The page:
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Opinion Deja vu with Duke Energy

George HasaraIt's Duke deja vu all over again. Duke Energy is petitioning for yet another rate hike. The bid is a 9.7 percent overall increase with special love for residential customers who would be tagged for a 11.8 percent jump in electric costs. Duke also has a bonus feature request of an additional charge of $2.86 per month per household. This is to pay for “energy efficiency programs.” And, you thought those light bulbs they hand out were for free. It's not fair. I'm not talking about the rate increase but the fact that I have to come up with new material for an article when I could have had one reprinted that was written less than 18 months ago. Duke simply rehashes the same verbiage as it does for every rate increase request. As others have pointed out, capital expenditures and maintenance are a part of doing business and should already be factored in with pricing. When I bought a new espresso machine for the business, prices didn't go up. New tables didn't warrant a special seating surcharge either. If costs go up (for whatever reason) you make less money.

It's basic math. Sure, you can raise your prices, but only to a point. At some point, diminishing returns kick in with people buying less because of higher prices and business going to competitors. However, if it's a monopoly with a product that is hard to do without or find alternative sources for, such as electricity, there are different dynamics in play.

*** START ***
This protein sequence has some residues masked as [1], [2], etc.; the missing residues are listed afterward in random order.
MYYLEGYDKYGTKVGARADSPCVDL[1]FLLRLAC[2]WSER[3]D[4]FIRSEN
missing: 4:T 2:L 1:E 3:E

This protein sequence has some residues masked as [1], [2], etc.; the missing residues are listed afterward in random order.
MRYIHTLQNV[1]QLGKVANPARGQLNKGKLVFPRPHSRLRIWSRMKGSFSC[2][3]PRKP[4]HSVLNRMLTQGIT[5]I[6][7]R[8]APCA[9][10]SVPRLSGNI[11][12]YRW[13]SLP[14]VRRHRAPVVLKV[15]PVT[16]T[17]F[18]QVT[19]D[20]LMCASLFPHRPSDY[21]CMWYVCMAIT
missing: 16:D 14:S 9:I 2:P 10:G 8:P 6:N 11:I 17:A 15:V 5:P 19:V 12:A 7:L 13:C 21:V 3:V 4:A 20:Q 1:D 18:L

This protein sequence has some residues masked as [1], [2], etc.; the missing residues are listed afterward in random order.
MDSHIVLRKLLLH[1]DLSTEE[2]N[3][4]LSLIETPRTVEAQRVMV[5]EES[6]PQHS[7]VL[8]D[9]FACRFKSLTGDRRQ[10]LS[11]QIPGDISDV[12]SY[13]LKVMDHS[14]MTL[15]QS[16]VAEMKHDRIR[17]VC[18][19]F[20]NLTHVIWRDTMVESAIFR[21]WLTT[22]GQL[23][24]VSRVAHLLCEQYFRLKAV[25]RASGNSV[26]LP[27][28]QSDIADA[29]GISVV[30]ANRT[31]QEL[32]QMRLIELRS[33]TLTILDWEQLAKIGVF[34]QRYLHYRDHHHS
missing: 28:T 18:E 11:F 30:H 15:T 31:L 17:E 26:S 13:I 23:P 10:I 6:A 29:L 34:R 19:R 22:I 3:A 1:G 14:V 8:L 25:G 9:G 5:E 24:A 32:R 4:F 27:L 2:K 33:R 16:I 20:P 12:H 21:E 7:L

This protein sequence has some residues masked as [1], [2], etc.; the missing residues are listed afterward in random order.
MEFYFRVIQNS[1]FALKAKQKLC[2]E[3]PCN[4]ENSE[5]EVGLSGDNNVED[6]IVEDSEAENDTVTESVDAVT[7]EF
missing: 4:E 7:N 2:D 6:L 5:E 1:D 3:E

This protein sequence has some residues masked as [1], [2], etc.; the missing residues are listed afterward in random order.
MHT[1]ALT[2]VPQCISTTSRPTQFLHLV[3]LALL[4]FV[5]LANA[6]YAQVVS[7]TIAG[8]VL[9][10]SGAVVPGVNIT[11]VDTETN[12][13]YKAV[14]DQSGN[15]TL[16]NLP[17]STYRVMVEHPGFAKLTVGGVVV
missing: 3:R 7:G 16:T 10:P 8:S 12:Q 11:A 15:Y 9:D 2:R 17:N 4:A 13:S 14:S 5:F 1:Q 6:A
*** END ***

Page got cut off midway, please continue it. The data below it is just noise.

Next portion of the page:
In 2012, the consumer price index inched up less than 2 percent for the year. A convenient number when such things as social security increases or pay raises are tied to that figure. Apparently, inflation is different for utility companies than for the rest of us. Duke's rising costs can be offset by rate increases approved by The North Carolina Utilities Commission. Our rising costs can be offset by turning off the thermostat.

Once again, the public will get a chance to have input in advance of the Commission's ruling on the rate increase. It's an interesting concept, asking people if they want to pay more for something that they think is already too expensive. I suppose it's more dignified to call it a “public hearing” rather than a “dog and pony show.”

Duke Energy is concerned about it's stock value and profitability for its shareholders and rightfully so. I imagine the concern extends to its employees as well. The sticky part of it all is the hybrid nature of this business. To plagiarize my own writing from 2011: “Public utility companies such as Duke Energy are schizophrenic. As an investor-owned company - it is definitely a for-profit entity. However, it also operates as a public utility with a government granted monopoly. So, it then (in theory) switches hats becoming a public service agency.”

My recommendation for the NC Utilities Commission is to treat Duke as the public service agency this time around and have the energy company do the necessary belt-tightening measures instead of placing the financial burden on the public it serves. I would like to take at least a two-year hiatus from writing about power rates going up.

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